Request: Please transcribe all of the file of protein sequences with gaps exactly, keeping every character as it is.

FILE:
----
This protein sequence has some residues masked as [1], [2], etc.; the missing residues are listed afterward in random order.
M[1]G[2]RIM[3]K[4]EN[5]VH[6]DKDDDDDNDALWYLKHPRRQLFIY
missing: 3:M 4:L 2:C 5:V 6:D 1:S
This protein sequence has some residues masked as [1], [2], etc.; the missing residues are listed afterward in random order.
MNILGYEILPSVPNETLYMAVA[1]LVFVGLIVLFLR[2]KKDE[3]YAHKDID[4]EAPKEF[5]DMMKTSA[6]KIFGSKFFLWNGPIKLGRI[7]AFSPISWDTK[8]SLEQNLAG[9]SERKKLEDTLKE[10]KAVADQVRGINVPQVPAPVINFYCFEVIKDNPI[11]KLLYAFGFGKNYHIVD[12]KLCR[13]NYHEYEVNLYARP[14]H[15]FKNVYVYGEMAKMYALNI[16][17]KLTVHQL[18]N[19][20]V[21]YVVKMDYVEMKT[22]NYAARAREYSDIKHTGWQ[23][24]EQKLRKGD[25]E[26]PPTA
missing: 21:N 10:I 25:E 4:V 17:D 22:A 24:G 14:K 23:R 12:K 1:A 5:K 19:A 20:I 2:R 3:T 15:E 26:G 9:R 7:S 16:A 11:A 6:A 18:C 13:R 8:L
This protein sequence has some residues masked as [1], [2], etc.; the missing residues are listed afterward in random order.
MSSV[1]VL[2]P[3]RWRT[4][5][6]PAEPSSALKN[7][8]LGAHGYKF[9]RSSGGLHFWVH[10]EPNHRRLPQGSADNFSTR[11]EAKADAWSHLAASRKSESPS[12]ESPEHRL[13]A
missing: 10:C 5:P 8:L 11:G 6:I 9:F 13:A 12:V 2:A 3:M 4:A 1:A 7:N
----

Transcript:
This protein sequence has some residues masked as [1], [2], etc.; the missing residues are listed afterward in random order.
M[1]G[2]RIM[3]K[4]EN[5]VH[6]DKDDDDDNDALWYLKHPRRQLFIY
missing: 3:M 4:L 2:C 5:V 6:D 1:S
This protein sequence has some residues masked as [1], [2], etc.; the missing residues are listed afterward in random order.
MNILGYEILPSVPNETLYMAVA[1]LVFVGLIVLFLR[2]KKDE[3]YAHKDID[4]EAPKEF[5]DMMKTSA[6]KIFGSKFFLWNGPIKLGRI[7]AFSPISWDTK[8]SLEQNLAG[9]SERKKLEDTLKE[10]KAVADQVRGINVPQVPAPVINFYCFEVIKDNPI[11]KLLYAFGFGKNYHIVD[12]KLCR[13]NYHEYEVNLYARP[14]H[15]FKNVYVYGEMAKMYALNI[16][17]KLTVHQL[18]N[19][20]V[21]YVVKMDYVEMKT[22]NYAARAREYSDIKHTGWQ[23][24]EQKLRKGD[25]E[26]PPTA
missing: 21:N 10:I 25:E 4:V 17:D 22:A 24:G 14:K 23:R 12:K 1:A 5:K 19:A 20:I 2:R 3:T 15:E 26:G 9:R 7:S 16:A 11:A 6:A 18:C 13:R 8:L
This protein sequence has some residues masked as [1], [2], etc.; the missing residues are listed afterward in random order.
MSSV[1]VL[2]P[3]RWRT[4][5][6]PAEPSSALKN[7][8]LGAHGYKF[9]RSSGGLHFWVH[10]EPNHRRLPQGSADNFSTR[11]EAKADAWSHLAASRKSESPS[12]ESPEHRL[13]A
missing: 10:C 5:P 8:L 11:G 6:I 9:F 13:A 12:V 2:A 3:M 4:A 1:A 7:N